Bread dumplings, or "semmelknodel," a Bavarian specialty, are surprisingly simple to make. They are made with bread torn into small pieces, egg and milk and are related to other savory bread puddings such as stuffing, and, in fact, are often served at Christmastime with goose. They are also excellent in vegetarian entrees, such as creamed chanterelles, or with any meat dish that has gravy. Traditional German dumplings are tasty paired with all gravies, cream sauces and soups.
Make more than you need so you can enjoy them the next day -- saute the leftovers in butter for a delicious side dish.
- 6 ounces day-old bread or about 3 rolls
- 1/3 to 2/3 cup milk
- 2 teaspoons butter
- 1/4 cup onion, minced
- 2 tablespoons minced parsley or 1 tablespoon dried
- 1/4 teaspoon dried marjoram
- 1 egg
- 1/4 teaspoon freshly grated or ground nutmeg
- About 2 quarts water
- Cut or tear the rolls into small bits.
- Pour 1/3 cup milk over the bread and let it sit for 5 minutes. The bread should be softened but not dripping wet; test to see if it needs more milk to achieve this consistency.
- Melt the butter in a skillet and saute the onion, parsley and marjoram.
- Stir the egg and nutmeg into the breadcrumbs, then add the sauteed onions and seasonings and mix well.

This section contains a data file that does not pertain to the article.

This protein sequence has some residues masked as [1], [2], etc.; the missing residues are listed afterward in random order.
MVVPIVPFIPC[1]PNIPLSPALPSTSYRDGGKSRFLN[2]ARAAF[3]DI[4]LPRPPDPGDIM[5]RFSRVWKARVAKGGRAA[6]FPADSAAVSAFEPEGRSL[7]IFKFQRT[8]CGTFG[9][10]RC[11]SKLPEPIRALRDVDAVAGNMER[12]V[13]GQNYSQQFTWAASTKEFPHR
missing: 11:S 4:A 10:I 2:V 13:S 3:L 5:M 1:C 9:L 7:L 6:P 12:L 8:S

- Let the mixture rest for 10 minutes, then mix again briefly, taste and add more spices if necessary. The dough should be firm, with pieces of the bread crust still visible.
- With wet hands, form 4 round dumplings and cook 15 to 20 minutes in simmering water. Do not let the water boil. You can make dumplings any size; just adjust the cooking time accordingly, with longer cooking times for larger dumplings and shorter for smaller ones.
- The amount of milk you need depends on how dry the bread or rolls are and how big they are. Normal-size rolls weigh about 2 ounces.
- If the dough is too wet to hold together, add some breadcrumbs, either store-bought or more day-old bread torn into small bits.
"Serviettenknodel" are long, sausage-shaped bread dumplings that are cooked in hot water and then sliced. They are traditionally rolled into a log shape on clean kitchen linen, which is tied at both ends and then submerged. You can also roll them in plastic wrap and boil them. You can use this recipe to make them, but sausage-shaped dumplings usually have whipped egg whites folded into them.